Which Mexican states have eco-taxes?
• Baja California
• Estado de México
• Nuevo León
• Quintana Roo
These measures, imposing additional taxes on companies that carry out activities damaging the environment, aim to discourage these activities and encourage the use of renewable energy.
In order to promote environmental sustainability and eco-friendly practices, Portugal has implemented several green taxation measures including vehicle taxes based on emissions.
According to the Portuguese Vehicle Tax (Imposto Sobre Veículos – ISV) rules, carbon emissions are taken into account when calculating taxes for vehicles. This encourages consumers to choose vehicles with lower emissions.
ISV is payable on the registration of motor vehicles. As for its environmental component, less ISV tax is payable for vehicles with lower emissions. Certain categories of vehicles can be ISV-exempt (e.g. 100% electric vehicles).
In addition to tax exemption on registration, companies that use electric vehicles may deduct certain expenses related to these vehicles. These can include vehicle purchase costs, as well as maintenance, and charging infrastructure costs.
From 1 January 2023, the cost of electric vehicles will be subject to autonomous taxation at a rate of 10% when the purchase cost exceeds EUR 62,500. Below this threshold, no autonomous tax applies.
In order to promote ESG measures, the Portuguese government has introduced incentives to encourage more employees to cycle to and from work, through the implementation of the ‘cycle-to-work’ scheme.
This scheme exempts benefits in kind arising from the provision of a bicycle/bicycle safety equipment by an employer to an employee from income tax, provided that the bicycle/associated safety equipment is used by the employee primarily for eligible journeys.
A limit of EUR 1,000 applies to the purchase of a bicycle and/or bicycle safety equipment by the employer and only one entitlement applies per employee over a period of 5 years. A salary sacrifice agreement will be in place for a maximum period of 12 months and the employee will not be subject to tax, PRSI or levies on the salary foregone.
Hiring people with disabilities
The Law on the Rights of Disabled People establishes a right to equality of opportunity and treatment for people with disabilities (i.e. as for other citizens).
For this purpose, a series of incentives and tax benefits aimed at promoting the creation of employment for people with disabilities have been introduced. For example, a company that hires someone with a disability on an indefinite-term basis can deduct between EUR 4,500 and EUR 6,300 in Social Security contributions, to which it can add another deduction of up to EUR 12,000 if it creates a new position for the hire.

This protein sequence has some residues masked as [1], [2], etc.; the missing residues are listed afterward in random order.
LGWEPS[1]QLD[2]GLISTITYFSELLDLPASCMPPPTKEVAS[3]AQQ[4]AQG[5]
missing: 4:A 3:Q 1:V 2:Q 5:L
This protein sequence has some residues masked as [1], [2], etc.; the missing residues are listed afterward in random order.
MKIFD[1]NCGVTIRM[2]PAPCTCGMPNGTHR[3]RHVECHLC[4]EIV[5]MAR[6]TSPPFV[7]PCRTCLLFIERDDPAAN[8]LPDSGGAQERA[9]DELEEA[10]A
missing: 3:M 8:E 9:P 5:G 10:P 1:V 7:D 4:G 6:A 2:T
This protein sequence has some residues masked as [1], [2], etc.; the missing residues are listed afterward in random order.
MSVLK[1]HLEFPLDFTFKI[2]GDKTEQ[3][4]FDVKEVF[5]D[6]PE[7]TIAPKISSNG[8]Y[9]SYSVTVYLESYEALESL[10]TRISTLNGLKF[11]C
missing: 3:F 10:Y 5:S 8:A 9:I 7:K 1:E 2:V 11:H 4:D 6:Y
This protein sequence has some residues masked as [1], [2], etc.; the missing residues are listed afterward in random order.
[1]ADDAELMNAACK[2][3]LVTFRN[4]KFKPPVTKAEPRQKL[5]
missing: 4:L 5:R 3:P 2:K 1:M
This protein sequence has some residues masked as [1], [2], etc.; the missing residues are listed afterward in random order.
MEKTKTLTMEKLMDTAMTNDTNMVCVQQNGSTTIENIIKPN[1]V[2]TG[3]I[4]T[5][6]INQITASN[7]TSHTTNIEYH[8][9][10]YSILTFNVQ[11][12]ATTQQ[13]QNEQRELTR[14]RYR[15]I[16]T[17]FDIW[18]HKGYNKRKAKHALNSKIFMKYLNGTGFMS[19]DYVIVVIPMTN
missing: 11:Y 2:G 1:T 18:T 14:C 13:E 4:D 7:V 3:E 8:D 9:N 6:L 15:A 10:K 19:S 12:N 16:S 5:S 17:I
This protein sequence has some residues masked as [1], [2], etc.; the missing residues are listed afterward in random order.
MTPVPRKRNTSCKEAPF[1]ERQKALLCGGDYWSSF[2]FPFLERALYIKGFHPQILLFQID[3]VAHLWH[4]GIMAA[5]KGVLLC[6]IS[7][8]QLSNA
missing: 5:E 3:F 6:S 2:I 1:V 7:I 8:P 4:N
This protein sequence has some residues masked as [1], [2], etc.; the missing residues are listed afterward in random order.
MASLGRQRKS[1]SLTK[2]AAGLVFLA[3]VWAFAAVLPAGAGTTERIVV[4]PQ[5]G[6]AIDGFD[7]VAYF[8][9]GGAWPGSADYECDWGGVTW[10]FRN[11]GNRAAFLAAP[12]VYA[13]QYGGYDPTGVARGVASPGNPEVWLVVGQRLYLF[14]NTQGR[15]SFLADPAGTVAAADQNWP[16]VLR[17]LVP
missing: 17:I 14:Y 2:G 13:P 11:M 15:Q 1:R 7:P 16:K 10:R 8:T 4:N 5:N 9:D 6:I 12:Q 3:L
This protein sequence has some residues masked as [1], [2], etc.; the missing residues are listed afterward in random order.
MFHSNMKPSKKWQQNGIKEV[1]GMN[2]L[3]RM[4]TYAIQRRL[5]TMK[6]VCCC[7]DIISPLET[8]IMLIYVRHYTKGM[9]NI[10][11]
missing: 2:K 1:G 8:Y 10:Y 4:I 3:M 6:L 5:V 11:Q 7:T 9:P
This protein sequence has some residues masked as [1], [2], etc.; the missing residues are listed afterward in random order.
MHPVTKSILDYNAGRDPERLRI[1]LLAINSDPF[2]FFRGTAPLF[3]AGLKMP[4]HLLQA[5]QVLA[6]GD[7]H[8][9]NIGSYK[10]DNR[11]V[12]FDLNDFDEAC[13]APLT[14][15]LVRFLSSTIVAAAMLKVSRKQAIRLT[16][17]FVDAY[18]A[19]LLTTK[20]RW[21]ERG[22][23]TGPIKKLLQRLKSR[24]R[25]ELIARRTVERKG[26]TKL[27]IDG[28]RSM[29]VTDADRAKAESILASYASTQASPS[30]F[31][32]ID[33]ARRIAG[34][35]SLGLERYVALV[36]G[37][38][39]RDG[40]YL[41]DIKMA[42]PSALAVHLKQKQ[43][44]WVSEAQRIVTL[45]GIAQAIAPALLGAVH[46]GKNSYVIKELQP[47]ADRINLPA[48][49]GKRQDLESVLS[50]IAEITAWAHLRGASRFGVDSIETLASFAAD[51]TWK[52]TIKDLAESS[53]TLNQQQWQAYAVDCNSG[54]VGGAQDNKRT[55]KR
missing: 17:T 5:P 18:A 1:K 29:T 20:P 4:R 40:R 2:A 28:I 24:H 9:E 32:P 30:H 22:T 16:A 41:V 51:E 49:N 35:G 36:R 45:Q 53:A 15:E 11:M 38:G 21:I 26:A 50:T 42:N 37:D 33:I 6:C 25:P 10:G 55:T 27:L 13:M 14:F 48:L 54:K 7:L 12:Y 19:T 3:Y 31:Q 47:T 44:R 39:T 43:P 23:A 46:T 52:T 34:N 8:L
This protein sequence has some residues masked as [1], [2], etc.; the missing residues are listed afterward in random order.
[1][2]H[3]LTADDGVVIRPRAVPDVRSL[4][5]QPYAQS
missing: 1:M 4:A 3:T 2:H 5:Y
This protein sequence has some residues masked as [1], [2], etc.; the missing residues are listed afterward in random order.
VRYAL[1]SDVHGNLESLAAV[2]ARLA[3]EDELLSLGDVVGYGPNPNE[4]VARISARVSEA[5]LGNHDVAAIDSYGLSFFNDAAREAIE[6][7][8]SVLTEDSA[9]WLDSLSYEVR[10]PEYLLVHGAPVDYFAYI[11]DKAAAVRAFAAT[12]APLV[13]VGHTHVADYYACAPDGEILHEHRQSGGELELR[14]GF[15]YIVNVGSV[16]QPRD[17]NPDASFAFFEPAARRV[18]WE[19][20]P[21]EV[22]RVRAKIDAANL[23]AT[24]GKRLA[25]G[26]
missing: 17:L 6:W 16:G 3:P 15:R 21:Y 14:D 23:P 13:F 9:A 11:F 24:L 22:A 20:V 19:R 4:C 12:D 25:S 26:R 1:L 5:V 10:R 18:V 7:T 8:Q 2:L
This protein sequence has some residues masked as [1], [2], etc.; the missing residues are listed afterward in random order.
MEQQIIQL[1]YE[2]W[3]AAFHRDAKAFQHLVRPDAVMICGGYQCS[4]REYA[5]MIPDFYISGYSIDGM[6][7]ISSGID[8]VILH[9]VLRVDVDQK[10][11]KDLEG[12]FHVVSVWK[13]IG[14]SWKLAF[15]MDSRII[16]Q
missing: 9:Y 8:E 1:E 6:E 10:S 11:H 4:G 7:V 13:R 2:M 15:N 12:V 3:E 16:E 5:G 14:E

In terms of ESG, these measures promote the integration of people with disabilities into the workforce and guarantee equal opportunities for citizens regardless of their personal circumstances.
Deductions for employment creation
Entities that hire their first employee on an ‘employment contract for an indefinite period of time to support entrepreneurs’, may deduct EUR 3,000 from their total tax liability if the employee is under 30 years of age.
In addition, entities that have a workforce of less than 50 employees at the time they establish ‘employment contracts for an indefinite period of time to support entrepreneurs’, may deduct from the total tax liability 50 percent of the lesser of the following amounts:
In terms of ESG, these measures promote job creation and aim to reduce long-term unemployment.
Accelerated depreciation of electric vehicles and new recharging infrastructure
In order to promote the use of renewable energies and the electrification of mobility over the use of fossil fuels, a series of tax incentives have been introduced in 2023.
The law establishes that investments in certain types of new electric vehicles that come into operation in tax years 2023, 2024 and 2025 may have depreciation applied at twice the usual rate. Investments in new electric vehicle recharging infrastructure, whether of normal or high power, that come into operation in the 2023, 2024 and 2025 tax years may have depreciation applied in the same way, if certain conditions are met.